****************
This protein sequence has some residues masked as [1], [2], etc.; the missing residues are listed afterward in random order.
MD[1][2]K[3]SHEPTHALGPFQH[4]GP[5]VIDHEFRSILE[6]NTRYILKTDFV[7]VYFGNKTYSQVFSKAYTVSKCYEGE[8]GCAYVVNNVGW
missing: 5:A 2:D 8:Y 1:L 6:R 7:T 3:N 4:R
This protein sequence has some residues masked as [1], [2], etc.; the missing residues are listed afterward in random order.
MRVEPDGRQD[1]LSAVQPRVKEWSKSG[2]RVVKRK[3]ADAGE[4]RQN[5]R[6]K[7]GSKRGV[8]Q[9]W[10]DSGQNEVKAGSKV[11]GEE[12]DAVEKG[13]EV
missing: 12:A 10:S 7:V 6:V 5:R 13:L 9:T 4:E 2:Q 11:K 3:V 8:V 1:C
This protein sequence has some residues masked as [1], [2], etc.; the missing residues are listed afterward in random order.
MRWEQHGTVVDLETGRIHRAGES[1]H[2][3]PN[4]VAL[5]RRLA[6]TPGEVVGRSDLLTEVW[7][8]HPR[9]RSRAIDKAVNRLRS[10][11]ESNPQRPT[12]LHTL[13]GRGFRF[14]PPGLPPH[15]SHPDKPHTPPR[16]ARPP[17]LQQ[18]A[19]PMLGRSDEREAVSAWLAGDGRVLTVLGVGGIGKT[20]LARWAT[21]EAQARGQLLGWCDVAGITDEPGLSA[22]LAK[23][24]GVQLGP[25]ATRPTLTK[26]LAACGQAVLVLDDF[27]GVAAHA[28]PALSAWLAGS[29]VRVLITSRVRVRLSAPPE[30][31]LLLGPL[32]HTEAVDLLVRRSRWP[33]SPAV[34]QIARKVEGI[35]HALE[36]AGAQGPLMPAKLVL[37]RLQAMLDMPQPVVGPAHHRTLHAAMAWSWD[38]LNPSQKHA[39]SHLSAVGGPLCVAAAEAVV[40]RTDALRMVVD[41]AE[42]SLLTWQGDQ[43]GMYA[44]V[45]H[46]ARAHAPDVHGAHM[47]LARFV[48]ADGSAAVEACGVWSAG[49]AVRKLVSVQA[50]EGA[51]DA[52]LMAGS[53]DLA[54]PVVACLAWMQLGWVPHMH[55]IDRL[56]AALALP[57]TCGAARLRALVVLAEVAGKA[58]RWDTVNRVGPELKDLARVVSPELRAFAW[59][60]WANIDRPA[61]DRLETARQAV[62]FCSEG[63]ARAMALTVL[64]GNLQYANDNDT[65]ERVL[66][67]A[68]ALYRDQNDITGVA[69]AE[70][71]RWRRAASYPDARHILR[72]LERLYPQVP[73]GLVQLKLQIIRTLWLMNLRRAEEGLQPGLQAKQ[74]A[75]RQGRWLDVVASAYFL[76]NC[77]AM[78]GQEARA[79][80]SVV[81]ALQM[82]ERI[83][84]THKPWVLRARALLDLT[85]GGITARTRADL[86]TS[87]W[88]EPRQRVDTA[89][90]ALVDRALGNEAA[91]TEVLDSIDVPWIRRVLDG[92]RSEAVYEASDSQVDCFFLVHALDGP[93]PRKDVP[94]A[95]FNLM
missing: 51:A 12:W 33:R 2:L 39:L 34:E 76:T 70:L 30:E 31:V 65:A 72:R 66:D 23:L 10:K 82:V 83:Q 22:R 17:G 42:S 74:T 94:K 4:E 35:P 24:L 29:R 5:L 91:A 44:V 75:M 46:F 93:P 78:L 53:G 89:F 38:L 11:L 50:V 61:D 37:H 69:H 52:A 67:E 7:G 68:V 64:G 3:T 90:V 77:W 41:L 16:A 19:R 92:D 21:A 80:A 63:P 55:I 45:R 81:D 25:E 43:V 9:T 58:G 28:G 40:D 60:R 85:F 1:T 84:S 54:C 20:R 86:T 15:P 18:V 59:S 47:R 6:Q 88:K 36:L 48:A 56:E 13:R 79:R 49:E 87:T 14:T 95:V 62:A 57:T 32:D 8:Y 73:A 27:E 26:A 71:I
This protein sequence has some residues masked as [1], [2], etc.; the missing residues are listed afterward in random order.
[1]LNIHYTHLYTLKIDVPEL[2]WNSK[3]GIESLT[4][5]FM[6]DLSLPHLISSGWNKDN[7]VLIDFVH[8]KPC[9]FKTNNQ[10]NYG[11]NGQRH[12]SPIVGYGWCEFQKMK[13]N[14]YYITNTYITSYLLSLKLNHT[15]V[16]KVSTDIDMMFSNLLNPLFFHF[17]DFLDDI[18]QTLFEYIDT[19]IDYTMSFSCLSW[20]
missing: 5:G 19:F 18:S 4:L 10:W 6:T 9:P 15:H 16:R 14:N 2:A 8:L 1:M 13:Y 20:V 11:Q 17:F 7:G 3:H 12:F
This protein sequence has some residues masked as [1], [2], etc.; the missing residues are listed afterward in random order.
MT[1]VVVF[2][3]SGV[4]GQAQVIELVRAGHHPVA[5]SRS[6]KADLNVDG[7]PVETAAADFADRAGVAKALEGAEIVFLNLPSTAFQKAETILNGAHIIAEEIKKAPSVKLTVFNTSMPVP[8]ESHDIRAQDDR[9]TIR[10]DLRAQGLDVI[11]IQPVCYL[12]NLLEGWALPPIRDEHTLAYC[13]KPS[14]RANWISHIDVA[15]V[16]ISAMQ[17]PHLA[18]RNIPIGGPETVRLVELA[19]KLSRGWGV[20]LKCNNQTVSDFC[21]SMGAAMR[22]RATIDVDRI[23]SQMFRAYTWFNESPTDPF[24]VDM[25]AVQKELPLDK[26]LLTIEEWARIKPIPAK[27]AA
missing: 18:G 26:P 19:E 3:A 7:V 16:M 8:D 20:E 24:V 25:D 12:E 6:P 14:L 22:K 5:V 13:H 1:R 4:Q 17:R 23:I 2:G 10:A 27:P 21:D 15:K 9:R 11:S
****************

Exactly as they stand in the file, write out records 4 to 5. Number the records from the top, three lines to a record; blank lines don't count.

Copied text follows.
This protein sequence has some residues masked as [1], [2], etc.; the missing residues are listed afterward in random order.
[1]LNIHYTHLYTLKIDVPEL[2]WNSK[3]GIESLT[4][5]FM[6]DLSLPHLISSGWNKDN[7]VLIDFVH[8]KPC[9]FKTNNQ[10]NYG[11]NGQRH[12]SPIVGYGWCEFQKMK[13]N[14]YYITNTYITSYLLSLKLNHT[15]V[16]KVSTDIDMMFSNLLNPLFFHF[17]DFLDDI[18]QTLFEYIDT[19]IDYTMSFSCLSW[20]
missing: 5:G 19:F 18:S 4:L 10:W 6:T 9:P 15:H 16:R 14:N 2:A 8:L 1:M 13:Y 20:V 11:Q 17:F 7:G 3:H 12:F
This protein sequence has some residues masked as [1], [2], etc.; the missing residues are listed afterward in random order.
MT[1]VVVF[2][3]SGV[4]GQAQVIELVRAGHHPVA[5]SRS[6]KADLNVDG[7]PVETAAADFADRAGVAKALEGAEIVFLNLPSTAFQKAETILNGAHIIAEEIKKAPSVKLTVFNTSMPVP[8]ESHDIRAQDDR[9]TIR[10]DLRAQGLDVI[11]IQPVCYL[12]NLLEGWALPPIRDEHTLAYC[13]KPS[14]RANWISHIDVA[15]V[16]ISAMQ[17]PHLA[18]RNIPIGGPETVRLVELA[19]KLSRGWGV[20]LKCNNQTVSDFC[21]SMGAAMR[22]RATIDVDRI[23]SQMFRAYTWFNESPTDPF[24]VDM[25]AVQKELPLDK[26]LLTIEEWARIKPIPAK[27]AA
missing: 18:G 26:P 19:E 3:A 7:V 16:M 8:D 20:E 24:V 25:D 12:E 6:P 14:L 22:K 5:V 13:H 1:R 4:Q 17:R 23:I 2:G 10:A 27:P 21:D 15:K 9:R 11:S